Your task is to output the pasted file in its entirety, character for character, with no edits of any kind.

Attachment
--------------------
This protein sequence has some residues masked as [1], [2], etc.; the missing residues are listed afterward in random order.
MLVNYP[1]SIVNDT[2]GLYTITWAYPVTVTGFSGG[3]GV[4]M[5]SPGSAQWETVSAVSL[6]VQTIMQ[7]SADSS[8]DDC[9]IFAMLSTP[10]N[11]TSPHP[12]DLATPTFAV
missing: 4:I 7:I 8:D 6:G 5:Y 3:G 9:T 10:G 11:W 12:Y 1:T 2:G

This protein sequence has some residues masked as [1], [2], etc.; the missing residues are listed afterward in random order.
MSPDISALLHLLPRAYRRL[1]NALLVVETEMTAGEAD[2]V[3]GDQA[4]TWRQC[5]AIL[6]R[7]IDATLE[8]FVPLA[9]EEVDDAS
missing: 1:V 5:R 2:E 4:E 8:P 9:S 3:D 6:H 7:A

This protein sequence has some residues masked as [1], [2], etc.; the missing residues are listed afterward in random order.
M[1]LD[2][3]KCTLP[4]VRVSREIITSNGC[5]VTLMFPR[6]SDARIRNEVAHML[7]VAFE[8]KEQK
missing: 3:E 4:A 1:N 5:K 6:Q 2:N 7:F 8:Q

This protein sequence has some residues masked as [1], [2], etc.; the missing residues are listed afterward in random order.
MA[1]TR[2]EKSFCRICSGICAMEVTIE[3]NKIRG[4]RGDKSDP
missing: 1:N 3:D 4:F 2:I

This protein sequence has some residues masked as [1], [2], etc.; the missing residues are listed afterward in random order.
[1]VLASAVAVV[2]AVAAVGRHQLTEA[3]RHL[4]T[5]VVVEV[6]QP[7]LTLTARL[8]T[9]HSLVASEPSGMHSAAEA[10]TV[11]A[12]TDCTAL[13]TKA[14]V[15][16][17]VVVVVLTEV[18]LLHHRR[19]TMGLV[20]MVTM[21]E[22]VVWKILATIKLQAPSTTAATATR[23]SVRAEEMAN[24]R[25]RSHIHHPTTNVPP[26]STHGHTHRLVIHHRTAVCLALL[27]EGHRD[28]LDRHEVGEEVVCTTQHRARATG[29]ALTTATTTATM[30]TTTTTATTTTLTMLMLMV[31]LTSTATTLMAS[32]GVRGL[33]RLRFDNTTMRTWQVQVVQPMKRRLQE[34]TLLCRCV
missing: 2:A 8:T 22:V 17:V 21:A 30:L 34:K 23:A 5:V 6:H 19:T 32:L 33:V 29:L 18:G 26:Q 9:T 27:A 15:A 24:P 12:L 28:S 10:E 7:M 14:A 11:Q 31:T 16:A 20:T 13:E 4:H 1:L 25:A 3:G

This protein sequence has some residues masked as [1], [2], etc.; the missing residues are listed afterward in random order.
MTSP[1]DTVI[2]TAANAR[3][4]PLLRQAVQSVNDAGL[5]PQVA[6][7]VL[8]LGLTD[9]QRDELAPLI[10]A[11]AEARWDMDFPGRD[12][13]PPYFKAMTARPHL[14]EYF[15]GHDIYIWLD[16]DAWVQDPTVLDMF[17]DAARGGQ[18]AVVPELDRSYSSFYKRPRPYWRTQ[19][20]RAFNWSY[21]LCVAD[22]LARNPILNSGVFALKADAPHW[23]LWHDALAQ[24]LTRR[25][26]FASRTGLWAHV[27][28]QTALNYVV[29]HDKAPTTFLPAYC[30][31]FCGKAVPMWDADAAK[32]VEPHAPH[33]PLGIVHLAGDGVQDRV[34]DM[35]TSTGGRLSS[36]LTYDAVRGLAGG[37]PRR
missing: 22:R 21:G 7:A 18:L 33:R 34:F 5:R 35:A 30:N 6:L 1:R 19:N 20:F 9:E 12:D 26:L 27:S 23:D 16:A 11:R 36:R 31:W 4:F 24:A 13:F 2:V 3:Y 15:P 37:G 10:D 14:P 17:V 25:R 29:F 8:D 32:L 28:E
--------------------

This protein sequence has some residues masked as [1], [2], etc.; the missing residues are listed afterward in random order.
MLVNYP[1]SIVNDT[2]GLYTITWAYPVTVTGFSGG[3]GV[4]M[5]SPGSAQWETVSAVSL[6]VQTIMQ[7]SADSS[8]DDC[9]IFAMLSTP[10]N[11]TSPHP[12]DLATPTFAV
missing: 4:I 7:I 8:D 6:G 5:Y 3:G 9:T 10:G 11:W 12:Y 1:T 2:G

This protein sequence has some residues masked as [1], [2], etc.; the missing residues are listed afterward in random order.
MSPDISALLHLLPRAYRRL[1]NALLVVETEMTAGEAD[2]V[3]GDQA[4]TWRQC[5]AIL[6]R[7]IDATLE[8]FVPLA[9]EEVDDAS
missing: 1:V 5:R 2:E 4:E 8:P 9:S 3:D 6:H 7:A

This protein sequence has some residues masked as [1], [2], etc.; the missing residues are listed afterward in random order.
M[1]LD[2][3]KCTLP[4]VRVSREIITSNGC[5]VTLMFPR[6]SDARIRNEVAHML[7]VAFE[8]KEQK
missing: 3:E 4:A 1:N 5:K 6:Q 2:N 7:F 8:Q

This protein sequence has some residues masked as [1], [2], etc.; the missing residues are listed afterward in random order.
MA[1]TR[2]EKSFCRICSGICAMEVTIE[3]NKIRG[4]RGDKSDP
missing: 1:N 3:D 4:F 2:I

This protein sequence has some residues masked as [1], [2], etc.; the missing residues are listed afterward in random order.
[1]VLASAVAVV[2]AVAAVGRHQLTEA[3]RHL[4]T[5]VVVEV[6]QP[7]LTLTARL[8]T[9]HSLVASEPSGMHSAAEA[10]TV[11]A[12]TDCTAL[13]TKA[14]V[15][16][17]VVVVVLTEV[18]LLHHRR[19]TMGLV[20]MVTM[21]E[22]VVWKILATIKLQAPSTTAATATR[23]SVRAEEMAN[24]R[25]RSHIHHPTTNVPP[26]STHGHTHRLVIHHRTAVCLALL[27]EGHRD[28]LDRHEVGEEVVCTTQHRARATG[29]ALTTATTTATM[30]TTTTTATTTTLTMLMLMV[31]LTSTATTLMAS[32]GVRGL[33]RLRFDNTTMRTWQVQVVQPMKRRLQE[34]TLLCRCV
missing: 2:A 8:T 22:V 17:V 21:A 30:L 34:K 23:A 5:V 6:H 19:T 32:L 33:V 29:L 18:G 26:Q 9:T 27:A 15:A 24:P 12:L 28:S 10:E 7:M 14:A 11:Q 31:T 16:A 20:T 13:E 4:H 1:L 25:A 3:G

This protein sequence has some residues masked as [1], [2], etc.; the missing residues are listed afterward in random order.
MTSP[1]DTVI[2]TAANAR[3][4]PLLRQAVQSVNDAGL[5]PQVA[6][7]VL[8]LGLTD[9]QRDELAPLI[10]A[11]AEARWDMDFPGRD[12][13]PPYFKAMTARPHL[14]EYF[15]GHDIYIWLD[16]DAWVQDPTVLDMF[17]DAARGGQ[18]AVVPELDRSYSSFYKRPRPYWRTQ[19][20]RAFNWSY[21]LCVAD[22]LARNPILNSGVFALKADAPHW[23]LWHDALAQ[24]LTRR[25][26]FASRTGLWAHV[27][28]QTALNYVV[29]HDKAPTTFLPAYC[30][31]FCGKAVPMWDADAAK[32]VEPHAPH[33]PLGIVHLAGDGVQDRV[34]DM[35]TSTGGRLSS[36]LTYDAVRGLAGG[37]PRR
missing: 22:R 21:G 7:A 18:L 33:R 34:F 5:R 35:A 30:N 6:L 1:R 19:N 20:F 9:E 12:D 26:L 27:S 23:D 16:A 11:R 36:R 31:W 4:F 24:A 13:F 2:V 3:Y 15:P 37:G 10:D 14:P 17:V 25:R 29:F 8:D 32:L 28:E